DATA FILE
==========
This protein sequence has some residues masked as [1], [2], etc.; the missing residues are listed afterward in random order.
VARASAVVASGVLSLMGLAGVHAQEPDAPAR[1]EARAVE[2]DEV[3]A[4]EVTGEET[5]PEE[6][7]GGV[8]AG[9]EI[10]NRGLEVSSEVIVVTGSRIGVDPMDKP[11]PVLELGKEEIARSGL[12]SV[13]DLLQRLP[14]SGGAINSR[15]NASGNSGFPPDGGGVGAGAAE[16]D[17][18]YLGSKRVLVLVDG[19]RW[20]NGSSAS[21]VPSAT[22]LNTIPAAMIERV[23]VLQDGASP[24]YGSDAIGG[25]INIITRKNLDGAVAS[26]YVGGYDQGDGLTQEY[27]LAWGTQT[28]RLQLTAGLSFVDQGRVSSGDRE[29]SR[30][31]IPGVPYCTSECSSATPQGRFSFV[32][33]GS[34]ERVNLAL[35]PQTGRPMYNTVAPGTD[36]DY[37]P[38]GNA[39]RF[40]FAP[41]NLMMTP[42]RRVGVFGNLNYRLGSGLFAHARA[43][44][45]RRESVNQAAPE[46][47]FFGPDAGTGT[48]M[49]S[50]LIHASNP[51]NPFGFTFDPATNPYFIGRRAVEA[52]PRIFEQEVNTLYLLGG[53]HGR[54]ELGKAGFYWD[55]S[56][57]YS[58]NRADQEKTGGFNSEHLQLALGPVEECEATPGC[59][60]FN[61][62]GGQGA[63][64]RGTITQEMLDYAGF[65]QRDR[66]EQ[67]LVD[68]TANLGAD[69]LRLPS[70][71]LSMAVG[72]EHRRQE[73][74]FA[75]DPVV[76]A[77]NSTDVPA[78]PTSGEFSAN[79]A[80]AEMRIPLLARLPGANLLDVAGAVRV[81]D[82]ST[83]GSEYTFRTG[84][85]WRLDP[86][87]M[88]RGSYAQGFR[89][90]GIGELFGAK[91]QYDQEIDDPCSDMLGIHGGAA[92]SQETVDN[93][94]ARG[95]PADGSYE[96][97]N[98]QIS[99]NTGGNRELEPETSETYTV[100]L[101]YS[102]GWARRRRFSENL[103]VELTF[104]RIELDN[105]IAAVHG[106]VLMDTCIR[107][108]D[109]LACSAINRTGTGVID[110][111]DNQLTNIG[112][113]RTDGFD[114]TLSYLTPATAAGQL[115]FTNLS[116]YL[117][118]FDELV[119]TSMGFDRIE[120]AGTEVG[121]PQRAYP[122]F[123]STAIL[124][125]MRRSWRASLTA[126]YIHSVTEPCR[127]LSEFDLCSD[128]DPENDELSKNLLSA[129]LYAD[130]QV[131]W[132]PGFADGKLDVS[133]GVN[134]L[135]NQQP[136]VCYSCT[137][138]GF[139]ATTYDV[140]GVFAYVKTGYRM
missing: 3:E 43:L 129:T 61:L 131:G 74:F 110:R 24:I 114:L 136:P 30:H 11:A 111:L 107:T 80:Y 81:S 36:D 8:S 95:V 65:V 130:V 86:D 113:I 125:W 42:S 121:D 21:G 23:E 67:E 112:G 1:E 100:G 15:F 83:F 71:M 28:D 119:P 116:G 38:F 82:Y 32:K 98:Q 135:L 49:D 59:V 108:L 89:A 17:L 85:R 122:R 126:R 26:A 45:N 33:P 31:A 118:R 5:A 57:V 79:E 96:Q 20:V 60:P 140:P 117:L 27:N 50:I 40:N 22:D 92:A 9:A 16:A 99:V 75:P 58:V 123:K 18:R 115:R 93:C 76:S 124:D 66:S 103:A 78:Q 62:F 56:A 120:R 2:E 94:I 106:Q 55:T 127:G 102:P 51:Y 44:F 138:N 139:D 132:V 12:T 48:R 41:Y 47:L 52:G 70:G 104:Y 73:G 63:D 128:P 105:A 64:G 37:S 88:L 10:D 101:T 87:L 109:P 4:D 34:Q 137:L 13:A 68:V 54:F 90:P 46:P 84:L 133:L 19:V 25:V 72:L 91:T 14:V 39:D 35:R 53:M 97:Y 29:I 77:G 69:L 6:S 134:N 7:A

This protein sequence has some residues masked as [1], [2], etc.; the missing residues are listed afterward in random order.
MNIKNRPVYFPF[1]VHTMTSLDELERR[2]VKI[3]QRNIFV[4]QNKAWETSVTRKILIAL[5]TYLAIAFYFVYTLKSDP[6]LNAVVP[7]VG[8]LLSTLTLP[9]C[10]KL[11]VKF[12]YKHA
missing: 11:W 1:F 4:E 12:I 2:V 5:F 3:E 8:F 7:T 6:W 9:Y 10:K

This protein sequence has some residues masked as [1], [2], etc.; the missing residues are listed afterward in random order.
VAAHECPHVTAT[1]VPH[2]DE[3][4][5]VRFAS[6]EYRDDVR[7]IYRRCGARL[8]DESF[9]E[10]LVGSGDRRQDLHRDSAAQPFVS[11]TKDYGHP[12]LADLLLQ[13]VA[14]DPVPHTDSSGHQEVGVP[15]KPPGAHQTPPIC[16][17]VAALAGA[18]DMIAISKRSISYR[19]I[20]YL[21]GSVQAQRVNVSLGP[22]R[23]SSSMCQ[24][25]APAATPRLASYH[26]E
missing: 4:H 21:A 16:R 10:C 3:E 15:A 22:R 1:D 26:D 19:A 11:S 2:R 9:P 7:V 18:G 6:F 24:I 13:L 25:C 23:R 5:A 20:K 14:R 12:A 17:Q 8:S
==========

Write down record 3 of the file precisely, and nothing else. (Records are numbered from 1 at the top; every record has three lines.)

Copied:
This protein sequence has some residues masked as [1], [2], etc.; the missing residues are listed afterward in random order.
VAAHECPHVTAT[1]VPH[2]DE[3][4][5]VRFAS[6]EYRDDVR[7]IYRRCGARL[8]DESF[9]E[10]LVGSGDRRQDLHRDSAAQPFVS[11]TKDYGHP[12]LADLLLQ[13]VA[14]DPVPHTDSSGHQEVGVP[15]KPPGAHQTPPIC[16][17]VAALAGA[18]DMIAISKRSISYR[19]I[20]YL[21]GSVQAQRVNVSLGP[22]R[23]SSSMCQ[24][25]APAATPRLASYH[26]E
missing: 4:H 21:A 16:R 10:C 3:E 15:A 22:R 1:D 26:D 19:A 11:S 2:R 9:P 7:V 18:G 6:F 24:I 13:L 25:C 23:R 5:A 20:K 14:R 12:A 17:Q 8:S